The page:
Town To Vote Thursday On Holding Referendum To Release Palisades Center From Restrictive Covenant

Real Estate Retail

Mall Has Until July 31 To File Tax Certiorari

By Tina Traster

The Town of Clarkstown on Thursday will vote on a resolution to hold a referendum on Nov. 3rd to determine whether the Palisades Center can be freed of its restrictions to build out unused space on the mall’s fourth floor.

The regularly scheduled town board’s July 21st meeting was moved to July 30th  at 7 pm,which will be accessible to the public through teleconferencing. 845-286-9068

Wording to the question has not been finalized, but the referendum will ask Clarkstown voters whether they “agree with Clarkstown Town Board’s decision to lift the restrictive covenant currently in place on the Palisades Mall?” To date the question reads: “Do you agree with the Clarkstown Town Board resolution, subject to the vote of the people, to lift the restrictive covenant, which currently limits the Palisades Center mall to 1.854 million square feet of gross leaseable space?”

The alternative language would be to put the onus on the voters alone to determine if the covenant should be lifted.

The mall owner faces a July 31 deadline to file Tax Certiorari petition with the New York State Supreme Court.

Back in 2002, voters overwhelmingly said no to the mall’s expansion after the town held a referendum to release the mall from the “restrictive covenant,” that prohibits utilization of the unused space. But Clarkstown’s elected officials believe the time is right to hold the vote, particularly because the mall has been hard hit by a withering retail industry whose demise has accelerated through the pandemic.

“We believe the council will unanimously pass this resolution,” said Councilman Don Franchino, who has been the out-front champion to put the issue to a vote.”

RCBJ has previously reported Councilmen Patrick Carroll and Michael Graziano are in favor of holding a referendum. Supervisor George Hoehmann said he supports the referendum resolution.  But Councilman Frank Borelli said he’s waiting to see the ballot question’s language finalized.

“I want the public to decide,” said Borelli. “I’m in favor of the mall surviving. It’s our largest taxpayer. I understand the economic impact this would have.”

At dispute is whether the referendum question should indicate that the town council supports the release of the restrictive covenant or whether the town should remain neutral in the question and leave it to voters.

The debate over a vote on the covenant to lift the restriction has been going on for years. The mall and Clarkstown are still awaiting a ruling from the Second Circuit Court of Appeals over the mall’s efforts to lift the restrictions preventing it from expanding beyond its present 1.85 million square feet without voter approval.

If the Second Circuit Court of Appeals does not rule prior to Nov. 3rd and voters decide to let the mall expand, the suit might be moot. However Pyramid Companies, which owns the mall, could file claims for attorney’s fees if the court determines them to be a “prevailing party,” and the case would be remanded back to the district court.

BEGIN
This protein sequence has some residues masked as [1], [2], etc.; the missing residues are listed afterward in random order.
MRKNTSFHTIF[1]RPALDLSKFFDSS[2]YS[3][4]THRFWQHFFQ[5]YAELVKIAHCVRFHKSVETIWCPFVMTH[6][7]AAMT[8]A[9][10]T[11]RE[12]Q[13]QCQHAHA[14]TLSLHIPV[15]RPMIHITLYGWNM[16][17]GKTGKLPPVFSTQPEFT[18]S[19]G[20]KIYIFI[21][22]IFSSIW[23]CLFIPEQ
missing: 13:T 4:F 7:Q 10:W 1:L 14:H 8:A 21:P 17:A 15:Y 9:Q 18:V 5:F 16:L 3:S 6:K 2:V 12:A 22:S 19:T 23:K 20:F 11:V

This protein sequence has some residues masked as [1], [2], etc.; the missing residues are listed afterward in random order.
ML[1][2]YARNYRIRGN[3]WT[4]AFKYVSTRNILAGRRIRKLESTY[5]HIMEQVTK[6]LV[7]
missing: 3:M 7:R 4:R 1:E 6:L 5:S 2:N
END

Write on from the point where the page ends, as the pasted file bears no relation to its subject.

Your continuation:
Support to hold a referendum has mounted over the past two years, including proponents like County Executive Ed Day who has stressed that the mall should not be handcuffed from expanding their offerings. Current thinking is that the mall needs the additional space to reinvent itself, despite its vacancies, including two anchors.

Over the past few years, some town leaders had hoped backroom negotiations would yield a compromise: the lifting of the covenant in exchange for an extended moratorium on a tax challenge.

However, in May, the mall filed a grievance with the Town of Clarkstown to slash its tax bills by 50 percent, citing economic difficulties. Pyramid was seeking a reduction of full market value of nearly $466 million to about $230 million. The Clarkstown Board of Assessment Review denied the grievance. The mall owner has a July 31 deadline to file Tax Certiorari petition with the New York State Supreme Court.

The mall did not return calls seeking comment.

Meanwhile, Pyramid has not made mortgage payments on the mall since the coronavirus shutdown. Pyramid Companies risked defaulting on its $388.5 million CMBS loan. The loan fell into special servicing in April and the company has not made mortgage payments since.

The Palisades Center had been struggling prior to the shutdown – losing both J.C. Penny and Lord & Taylor, as well as several other retailers including Bed, Bath & Beyond. However, tenants across the board ceased paying rent during the lockdown. Occupancy rate before the pandemic was 82 percent.

According to the standstill agreement, Pyramid on June 19 received a moratorium on debt service payments or reserve deposits until September 9. Pyramid originally sought relief through 2022, but after talks with special servicer Wells Fargo it changed its request to a six month deferral, an extension of the loan and modifications to the cash flow and use of reserve funds.

The maturity date for the loan has been extended to either October 2021 or whenever Palisades Center pays off the last of the 12 monthly installments, whichever comes first.